“The Star” is a short story by H. G. Wells, first published in the Christmas 1897 edition of the Graphic, and subsequently reprinted in Tales of Space and Time (1899), The Country of the Blind and Other Stories (1911) and The Door in the Wall and Other Stories (1911). The story describes a near collision between the Earth and a large comet from outer space.
Told as a third-person narrative, the story begins on the “first day of the new year”, presumably 1898 given its publication date. News is reported that the motion of the planet Neptune has become erratic, and a “faint speck of light” has been observed in the planet’s vicinity. Although initially the discovery is only of interest to astronomers, eventually the world media announce that the speck of light is a star on a collision course with Neptune.
After consuming Neptune, the rogue star proceeds towards the planet Jupiter, the gravitational attraction of which alters its trajectory towards the Earth. As the star approaches closer, its luminosity lights the night sky and the European winter softens into a thaw; tides are the highest they have ever been, and all of America is convulsed by earthquakes. The heat from the star causes jungle fires to erupt across Asia, and the ice at the poles to melt. But those who forecast the imminent end of the world are met with the common-sense objection that there is no precedent for a star striking the Earth, so it must be impossible. Newspapers also report that the apocalypse had been predicted before, in 1000 AD.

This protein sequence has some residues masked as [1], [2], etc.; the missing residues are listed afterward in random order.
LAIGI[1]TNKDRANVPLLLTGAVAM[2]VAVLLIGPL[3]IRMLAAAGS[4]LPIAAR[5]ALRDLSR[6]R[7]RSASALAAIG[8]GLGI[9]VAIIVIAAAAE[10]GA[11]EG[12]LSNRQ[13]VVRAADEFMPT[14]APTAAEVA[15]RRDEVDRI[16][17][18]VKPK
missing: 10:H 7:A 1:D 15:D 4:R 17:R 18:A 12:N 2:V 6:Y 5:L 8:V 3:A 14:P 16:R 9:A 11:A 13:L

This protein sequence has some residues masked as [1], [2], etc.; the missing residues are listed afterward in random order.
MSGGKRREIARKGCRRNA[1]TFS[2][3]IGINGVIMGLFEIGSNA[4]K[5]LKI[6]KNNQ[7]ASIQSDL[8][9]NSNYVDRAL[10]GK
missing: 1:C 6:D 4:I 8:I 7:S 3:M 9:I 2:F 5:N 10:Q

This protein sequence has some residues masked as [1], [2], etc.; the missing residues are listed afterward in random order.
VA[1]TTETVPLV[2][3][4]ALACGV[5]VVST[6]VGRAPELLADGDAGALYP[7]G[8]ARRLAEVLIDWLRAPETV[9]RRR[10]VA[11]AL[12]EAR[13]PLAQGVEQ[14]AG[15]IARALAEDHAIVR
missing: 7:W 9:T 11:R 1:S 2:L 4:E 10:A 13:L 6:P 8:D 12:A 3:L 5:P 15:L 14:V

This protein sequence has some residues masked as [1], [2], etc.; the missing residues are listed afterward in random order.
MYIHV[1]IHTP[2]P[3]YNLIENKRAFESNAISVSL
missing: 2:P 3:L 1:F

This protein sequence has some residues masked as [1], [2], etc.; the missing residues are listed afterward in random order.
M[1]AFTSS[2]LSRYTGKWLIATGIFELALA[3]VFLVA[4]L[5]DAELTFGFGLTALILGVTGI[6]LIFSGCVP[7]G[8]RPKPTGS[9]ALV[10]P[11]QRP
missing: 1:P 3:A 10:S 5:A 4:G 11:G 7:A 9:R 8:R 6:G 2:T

As the star passes close by the Earth, pulling the Moon out of its orbit, the surviving inhabitants see the star plunge towards the Sun, and over the following few months peace returns to the Earth. The only lasting effect of the encounter is that the planet has become hotter towards the poles, so areas such as Greenland are now “green and gracious”.
The story concludes with the observations of a Martian astronomer:
Considering the mass and temperature of the missile that was flung through our solar system … it is astonishing what a little damage the Earth, which it missed so narrowly, has sustained. All the familiar continental markings and the masses of the seas remain intact, and indeed the only difference seems to be a shrinkage of the white discoloration (supposed to be frozen water) round either pole.
Wells returns to the theme of a near miss between a planetary body and the Earth in his 1906 novel The Days of the Comet.